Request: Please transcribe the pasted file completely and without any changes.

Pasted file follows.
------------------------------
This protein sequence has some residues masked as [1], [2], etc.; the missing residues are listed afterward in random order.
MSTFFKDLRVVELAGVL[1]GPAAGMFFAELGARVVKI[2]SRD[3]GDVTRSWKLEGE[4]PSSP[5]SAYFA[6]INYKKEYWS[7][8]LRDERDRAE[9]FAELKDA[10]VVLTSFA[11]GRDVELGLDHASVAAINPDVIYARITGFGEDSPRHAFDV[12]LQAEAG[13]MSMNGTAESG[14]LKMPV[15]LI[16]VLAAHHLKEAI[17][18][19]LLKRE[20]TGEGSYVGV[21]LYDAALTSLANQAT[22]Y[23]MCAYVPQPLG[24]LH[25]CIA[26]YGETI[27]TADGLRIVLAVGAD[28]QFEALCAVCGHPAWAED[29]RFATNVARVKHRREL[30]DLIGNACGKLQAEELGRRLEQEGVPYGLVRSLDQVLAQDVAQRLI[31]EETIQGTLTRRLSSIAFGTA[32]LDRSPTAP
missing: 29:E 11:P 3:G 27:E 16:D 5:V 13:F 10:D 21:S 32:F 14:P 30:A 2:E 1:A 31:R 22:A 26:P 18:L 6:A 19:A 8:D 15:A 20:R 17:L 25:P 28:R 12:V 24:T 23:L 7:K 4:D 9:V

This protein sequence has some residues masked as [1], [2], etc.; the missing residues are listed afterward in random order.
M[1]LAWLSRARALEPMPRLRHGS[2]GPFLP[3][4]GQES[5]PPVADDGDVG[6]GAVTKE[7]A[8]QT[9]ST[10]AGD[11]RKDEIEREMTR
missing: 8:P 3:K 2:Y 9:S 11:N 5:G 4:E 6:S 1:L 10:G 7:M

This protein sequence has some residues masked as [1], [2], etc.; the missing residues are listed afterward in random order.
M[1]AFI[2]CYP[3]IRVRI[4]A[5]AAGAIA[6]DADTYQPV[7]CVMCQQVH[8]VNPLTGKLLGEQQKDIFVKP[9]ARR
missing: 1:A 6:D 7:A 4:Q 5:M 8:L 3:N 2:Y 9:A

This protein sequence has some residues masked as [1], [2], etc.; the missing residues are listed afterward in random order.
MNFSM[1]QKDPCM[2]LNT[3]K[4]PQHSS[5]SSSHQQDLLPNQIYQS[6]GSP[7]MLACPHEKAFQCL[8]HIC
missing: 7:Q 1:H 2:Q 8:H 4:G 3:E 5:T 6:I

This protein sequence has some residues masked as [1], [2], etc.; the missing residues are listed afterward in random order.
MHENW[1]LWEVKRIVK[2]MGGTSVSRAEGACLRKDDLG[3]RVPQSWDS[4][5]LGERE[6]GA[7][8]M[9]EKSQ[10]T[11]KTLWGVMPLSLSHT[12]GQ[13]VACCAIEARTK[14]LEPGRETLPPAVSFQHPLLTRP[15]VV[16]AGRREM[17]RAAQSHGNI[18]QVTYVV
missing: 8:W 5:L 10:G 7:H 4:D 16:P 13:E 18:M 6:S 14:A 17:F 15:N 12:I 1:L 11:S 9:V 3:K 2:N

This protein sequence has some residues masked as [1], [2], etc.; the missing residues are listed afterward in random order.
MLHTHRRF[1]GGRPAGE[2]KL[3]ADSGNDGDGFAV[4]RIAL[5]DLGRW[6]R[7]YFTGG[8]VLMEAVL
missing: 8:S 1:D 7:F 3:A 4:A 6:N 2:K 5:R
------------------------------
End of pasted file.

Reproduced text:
This protein sequence has some residues masked as [1], [2], etc.; the missing residues are listed afterward in random order.
MSTFFKDLRVVELAGVL[1]GPAAGMFFAELGARVVKI[2]SRD[3]GDVTRSWKLEGE[4]PSSP[5]SAYFA[6]INYKKEYWS[7][8]LRDERDRAE[9]FAELKDA[10]VVLTSFA[11]GRDVELGLDHASVAAINPDVIYARITGFGEDSPRHAFDV[12]LQAEAG[13]MSMNGTAESG[14]LKMPV[15]LI[16]VLAAHHLKEAI[17][18][19]LLKRE[20]TGEGSYVGV[21]LYDAALTSLANQAT[22]Y[23]MCAYVPQPLG[24]LH[25]CIA[26]YGETI[27]TADGLRIVLAVGAD[28]QFEALCAVCGHPAWAED[29]RFATNVARVKHRREL[30]DLIGNACGKLQAEELGRRLEQEGVPYGLVRSLDQVLAQDVAQRLI[31]EETIQGTLTRRLSSIAFGTA[32]LDRSPTAP
missing: 29:E 11:P 3:G 27:E 16:D 5:V 13:F 10:D 21:S 32:F 14:P 30:A 2:E 1:A 31:R 22:A 26:P 18:L 6:A 19:A 8:D 15:A 20:R 17:L 25:P 28:R 12:V 24:T 23:L 7:K 4:D 9:V

This protein sequence has some residues masked as [1], [2], etc.; the missing residues are listed afterward in random order.
M[1]LAWLSRARALEPMPRLRHGS[2]GPFLP[3][4]GQES[5]PPVADDGDVG[6]GAVTKE[7]A[8]QT[9]ST[10]AGD[11]RKDEIEREMTR
missing: 8:P 3:K 2:Y 9:S 11:N 5:G 4:E 6:S 1:L 10:G 7:M

This protein sequence has some residues masked as [1], [2], etc.; the missing residues are listed afterward in random order.
M[1]AFI[2]CYP[3]IRVRI[4]A[5]AAGAIA[6]DADTYQPV[7]CVMCQQVH[8]VNPLTGKLLGEQQKDIFVKP[9]ARR
missing: 1:A 6:D 7:A 4:Q 5:M 8:L 3:N 2:Y 9:A

This protein sequence has some residues masked as [1], [2], etc.; the missing residues are listed afterward in random order.
MNFSM[1]QKDPCM[2]LNT[3]K[4]PQHSS[5]SSSHQQDLLPNQIYQS[6]GSP[7]MLACPHEKAFQCL[8]HIC
missing: 7:Q 1:H 2:Q 8:H 4:G 3:E 5:T 6:I

This protein sequence has some residues masked as [1], [2], etc.; the missing residues are listed afterward in random order.
MHENW[1]LWEVKRIVK[2]MGGTSVSRAEGACLRKDDLG[3]RVPQSWDS[4][5]LGERE[6]GA[7][8]M[9]EKSQ[10]T[11]KTLWGVMPLSLSHT[12]GQ[13]VACCAIEARTK[14]LEPGRETLPPAVSFQHPLLTRP[15]VV[16]AGRREM[17]RAAQSHGNI[18]QVTYVV
missing: 8:W 5:L 10:G 7:H 4:D 16:P 13:E 18:M 6:S 14:A 17:F 15:N 12:I 1:L 11:S 9:V 3:K 2:N

This protein sequence has some residues masked as [1], [2], etc.; the missing residues are listed afterward in random order.
MLHTHRRF[1]GGRPAGE[2]KL[3]ADSGNDGDGFAV[4]RIAL[5]DLGRW[6]R[7]YFTGG[8]VLMEAVL
missing: 8:S 1:D 7:F 3:A 4:A 6:N 2:K 5:R